RIM has cleared one obstacle out of its way, settling its patent dispute with Nokia for an undisclosed sum and ongoing royalties.
Nokia's keen to point out that the money's all going one way.
"We are very pleased to have resolved our patent licensing issues with RIM and reached this new agreement, while maintaining Nokia's ability to protect our unique product differentiation," says Paul Melin, chief intellectual property officer at Nokia.
"This agreement demonstrates Nokia's industry leading patent portfolio and enables us to focus on further licensing opportunities in the mobile communications market."
Nokia says it plans to continue its litigation against HTC and ViewSonic over the same Wifi technology. The company has cases pending in the US, UK and Canada.
"With RIM having chosen licensing over litigation, it's up to HTC, ViewSonic and other Android device makers to follow suit," says patent expert Florian Mueller.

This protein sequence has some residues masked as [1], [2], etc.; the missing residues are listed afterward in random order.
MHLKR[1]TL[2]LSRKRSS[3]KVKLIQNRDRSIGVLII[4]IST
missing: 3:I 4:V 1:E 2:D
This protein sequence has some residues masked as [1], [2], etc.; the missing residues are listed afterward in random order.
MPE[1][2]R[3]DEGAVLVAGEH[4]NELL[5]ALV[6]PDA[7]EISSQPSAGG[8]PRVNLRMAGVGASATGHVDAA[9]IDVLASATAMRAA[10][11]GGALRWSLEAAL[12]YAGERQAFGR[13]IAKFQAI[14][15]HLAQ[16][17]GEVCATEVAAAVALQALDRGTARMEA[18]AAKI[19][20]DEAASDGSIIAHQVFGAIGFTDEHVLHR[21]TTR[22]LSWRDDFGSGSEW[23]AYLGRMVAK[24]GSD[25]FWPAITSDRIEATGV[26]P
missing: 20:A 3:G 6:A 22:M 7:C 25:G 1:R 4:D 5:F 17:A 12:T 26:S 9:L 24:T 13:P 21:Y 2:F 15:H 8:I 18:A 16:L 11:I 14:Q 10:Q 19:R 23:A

"Nokia's royalty demands are apparently quite reasonable. Otherwise it wouldn't have done dozens of deals, including the settlements with Apple and RIM."
The deal comes as RIM posts better-than-expected third quarter results, with a $9 million profit - although on an adjusted basis this means a loss of 22 cents a share. The company says it expects to post an operating loss in the fourth quarter, partly because customers are likely to defer purchases until the launch of the BlackBerry 10 next month.
"More than 150 carriers are currently completing technical acceptance programs for the first BlackBerry 10 products, and beta trials of BlackBerry Enterprise Service 10 are underway at more than 120 enterprises including 64 Fortune 500 companies," says president and CEO Thorsten Heins.
"This is an exciting time and our carrier partners, application developers and employees are all looking forward to unveiling the innovation and excitement of BlackBerry 10 to our customers on January 30, 2013."